Nevertheless, now that Jane is nearly 24, she has become a discriminating viewer. She won’t see just anything. (I am more at fault in that respect than she is.) She waved her hand dismissively at the preview for Hop. She thinks the upcoming Smurfs is some kind of joke. And she’s not a fan of the current trend in adult-friendly animated features that incorporate allusions and inside jokes so that, supposedly, parents can enjoy a trip to the movies with the kiddies.
Jane turned down my invitation to see Despicable Me. She took me up on Tangled, and she loved it, both of us enjoying its charming, more classic treatment and lighter humor. I had to beg her to see Rango with me. We both enjoyed the more visual, Chaplinesque comedy of the opening scenes, but we didn’t much enjoy the rest of it. I felt its Chinatown parallels weighed it down ponderously; it was not a light and breezy Western parody. Its visual weirdness and all those allusions did nothing for Jane.
Jane is always faithful to the Disney Channel performers she adores. Vanessa Hudgens took us to Beastly, but Jane didn’t care to see it again. I thought it was an ill-conceived, poorly written, contrived failure. Jane enjoyed Hudgens, but I don’t think she found the movie very touching, even though the unlikely plot turns miraculously happy at the end. Mary-Kate Olsen is unsettlingly bizarre as a prep-school witch.
In the past year, Jane’s favorites have been Harry Potter and the Deathly Hallows, Part 1 and The Chronicles of Narnia: The Voyage of the Dawn Treader. I suffered through the former for Jane. (I’ve had enough of that Potter chap!) The latter sequel was an enjoyable surprise, starting in Battle of Britain England and ending up in magical Narnia.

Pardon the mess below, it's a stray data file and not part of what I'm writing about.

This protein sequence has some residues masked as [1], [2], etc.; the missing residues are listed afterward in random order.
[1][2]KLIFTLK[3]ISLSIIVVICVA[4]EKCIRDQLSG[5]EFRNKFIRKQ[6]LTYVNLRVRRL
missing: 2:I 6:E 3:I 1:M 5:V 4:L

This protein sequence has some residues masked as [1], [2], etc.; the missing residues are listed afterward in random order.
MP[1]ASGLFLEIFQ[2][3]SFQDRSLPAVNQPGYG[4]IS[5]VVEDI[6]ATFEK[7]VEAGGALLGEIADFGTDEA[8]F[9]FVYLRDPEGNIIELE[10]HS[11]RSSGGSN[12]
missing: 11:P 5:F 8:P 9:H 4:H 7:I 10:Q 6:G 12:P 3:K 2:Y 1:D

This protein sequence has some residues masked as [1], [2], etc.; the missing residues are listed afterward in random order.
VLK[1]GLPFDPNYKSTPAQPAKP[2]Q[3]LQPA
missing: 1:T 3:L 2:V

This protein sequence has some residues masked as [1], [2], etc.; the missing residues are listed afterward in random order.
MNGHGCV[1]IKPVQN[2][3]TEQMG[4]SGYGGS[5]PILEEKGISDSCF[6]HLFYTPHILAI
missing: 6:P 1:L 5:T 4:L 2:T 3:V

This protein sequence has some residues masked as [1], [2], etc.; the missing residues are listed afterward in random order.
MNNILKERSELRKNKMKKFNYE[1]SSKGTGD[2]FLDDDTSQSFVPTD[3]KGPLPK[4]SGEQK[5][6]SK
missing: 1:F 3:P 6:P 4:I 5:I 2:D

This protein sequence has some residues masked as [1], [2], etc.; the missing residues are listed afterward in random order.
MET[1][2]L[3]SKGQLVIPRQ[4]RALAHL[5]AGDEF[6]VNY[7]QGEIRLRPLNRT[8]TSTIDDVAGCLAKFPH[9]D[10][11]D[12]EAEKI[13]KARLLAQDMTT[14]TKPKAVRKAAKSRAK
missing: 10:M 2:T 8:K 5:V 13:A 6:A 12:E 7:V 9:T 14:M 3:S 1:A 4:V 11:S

We movie bloggers have our angles for arguing the benefits of film-going while some people consider it a waste of time and money. For Jane, I argue that movies have increased her verbal abilities tremendously. She has a great vocabulary and she’s a good writer, and in order to learn a language, you have to hear it before you speak it. I imagine she doesn’t always follow the dialogue. When she sees the Harry Potter movies multiple times, it’s not just because she loves Harry, Hermione, and Ron. Hell, I have trouble understanding all the hocus pocus they’re blathering about: Deathly Hallows and horcruxes and all that. Whatever the challenge, Jane knows the language of movies. A film’s magical capacity to tell a story with images alone is a language that Jane reads fluently. It’s just all that talking that makes it hard.
I would love to be able to jump inside Jane’s mind and see a movie as she sees it. Well, I guess sometimes I do. At the end of Soul Surfer, Jane turned to me to read my reaction as Bethany catches her last big wave. “She feels it,” Jane whispered, voicing Bethany’s father’s advice on how to predict a great wave. As Bethany rides the tube, and Jane smiled, I felt it too – all the personal triumph and perfect family unity that are part of this touching climactic moment. There was no way I could not feel it.